Omicron results in fewer hospitalisations and ICU admissions, SA study shows
The newest variant of the SARS-CoV-2 coronavirus has resulted in fewer hospitalisations and intensive care unit admissions than previous waves of Covid-19, the results of a new study show.
According to the study conducted in South Africa by Discovery Health, the continent's largest health insurer, only 5.0% of omicron cases had ended up in intensive care units thus far, against 22% during the wave of infections caused by the delta strain and 21% in the beta wave, Bloomberg reported.
Infections with omicron were running at 60% of the delta peak, but hospitalisations were running at just 20% of their previous peak, while deaths had not really taken off.
Children under the age of 18 on the other hand were 20% more likely to need to be hospitalised if infected with omicron instead of an earlier variant.
A double dose of the Pfizer-BioNTech vaccine was shown to be 70% effective in reducing the risk of hospitalisation, versus 93% prior to omicron.
The Pfizer vaccine's effectiveness at preventing infection with omicron in the first place was put at 33%.
Nonetheless, one of the study's directors cautioned that while the current data indicated that omicron was less infectious, the figures were preliminary and might change as the pandemic evolved.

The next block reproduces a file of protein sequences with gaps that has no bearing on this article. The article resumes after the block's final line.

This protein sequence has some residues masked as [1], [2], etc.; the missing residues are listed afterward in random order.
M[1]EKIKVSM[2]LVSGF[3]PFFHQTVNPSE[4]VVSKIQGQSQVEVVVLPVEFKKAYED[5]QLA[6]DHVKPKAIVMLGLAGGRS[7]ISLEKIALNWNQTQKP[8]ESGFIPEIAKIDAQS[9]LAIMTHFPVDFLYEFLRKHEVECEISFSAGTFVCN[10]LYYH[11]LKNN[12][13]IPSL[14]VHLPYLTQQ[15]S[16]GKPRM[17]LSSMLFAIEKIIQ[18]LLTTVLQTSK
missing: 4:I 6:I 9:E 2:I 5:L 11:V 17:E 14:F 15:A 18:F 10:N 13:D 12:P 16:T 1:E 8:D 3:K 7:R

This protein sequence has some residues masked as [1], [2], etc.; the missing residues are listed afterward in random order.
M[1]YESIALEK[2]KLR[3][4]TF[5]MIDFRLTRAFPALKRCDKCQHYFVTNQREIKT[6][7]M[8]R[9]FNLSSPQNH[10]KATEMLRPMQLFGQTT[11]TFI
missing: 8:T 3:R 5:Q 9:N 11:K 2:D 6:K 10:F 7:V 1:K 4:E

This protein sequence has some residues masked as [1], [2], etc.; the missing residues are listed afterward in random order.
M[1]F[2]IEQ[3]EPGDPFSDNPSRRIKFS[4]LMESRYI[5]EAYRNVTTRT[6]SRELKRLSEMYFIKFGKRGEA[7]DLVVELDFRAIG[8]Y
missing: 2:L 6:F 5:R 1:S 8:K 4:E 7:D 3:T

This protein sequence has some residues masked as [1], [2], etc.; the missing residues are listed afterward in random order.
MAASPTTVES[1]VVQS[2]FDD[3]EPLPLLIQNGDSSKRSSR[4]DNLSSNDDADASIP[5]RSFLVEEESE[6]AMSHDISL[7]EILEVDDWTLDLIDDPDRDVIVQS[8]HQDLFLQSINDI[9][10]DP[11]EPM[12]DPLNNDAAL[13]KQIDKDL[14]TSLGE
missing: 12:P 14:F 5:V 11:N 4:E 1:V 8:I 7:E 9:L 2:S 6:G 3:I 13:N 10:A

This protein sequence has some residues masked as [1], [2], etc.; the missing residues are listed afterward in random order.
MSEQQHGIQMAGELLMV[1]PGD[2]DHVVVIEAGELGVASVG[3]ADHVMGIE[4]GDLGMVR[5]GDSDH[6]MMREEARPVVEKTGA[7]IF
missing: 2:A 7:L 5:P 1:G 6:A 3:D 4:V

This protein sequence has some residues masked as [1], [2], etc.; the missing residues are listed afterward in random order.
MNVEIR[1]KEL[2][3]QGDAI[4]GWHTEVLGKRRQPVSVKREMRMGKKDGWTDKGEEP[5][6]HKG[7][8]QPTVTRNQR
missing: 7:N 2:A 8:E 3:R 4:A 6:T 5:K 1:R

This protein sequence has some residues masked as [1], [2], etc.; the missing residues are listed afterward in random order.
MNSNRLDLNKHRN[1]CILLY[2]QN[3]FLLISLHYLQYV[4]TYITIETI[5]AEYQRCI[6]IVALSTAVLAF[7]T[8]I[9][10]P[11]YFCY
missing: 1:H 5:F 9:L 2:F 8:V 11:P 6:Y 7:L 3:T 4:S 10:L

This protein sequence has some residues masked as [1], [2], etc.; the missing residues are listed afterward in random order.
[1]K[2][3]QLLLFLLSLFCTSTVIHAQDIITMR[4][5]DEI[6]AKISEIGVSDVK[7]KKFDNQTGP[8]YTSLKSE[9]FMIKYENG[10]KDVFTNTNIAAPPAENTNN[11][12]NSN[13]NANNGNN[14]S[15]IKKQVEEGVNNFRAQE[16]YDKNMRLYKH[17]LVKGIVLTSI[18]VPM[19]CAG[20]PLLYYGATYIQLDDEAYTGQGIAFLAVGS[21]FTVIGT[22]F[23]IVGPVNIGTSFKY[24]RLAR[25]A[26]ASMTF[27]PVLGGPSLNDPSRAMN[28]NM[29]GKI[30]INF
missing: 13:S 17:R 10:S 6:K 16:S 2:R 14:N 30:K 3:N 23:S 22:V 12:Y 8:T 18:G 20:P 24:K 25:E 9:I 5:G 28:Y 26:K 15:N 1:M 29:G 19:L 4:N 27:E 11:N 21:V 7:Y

Furthermore, some scientists were wary of describing omicron as less virulent, given how roughly a quarter of South Africa's population had been fully vaccinated and a significant part of the remainder had recovered from infection with previous variants.
Glenda Gray at the South African Medical Research Council reportedly pointed out that in some parts of the country as much as 80% of the population had a prior infection.
Indeed, "notwithstanding the lower severity, health systems could still be over-run by the sheer volume of cases, considering omicron's rapid community spread," the study said.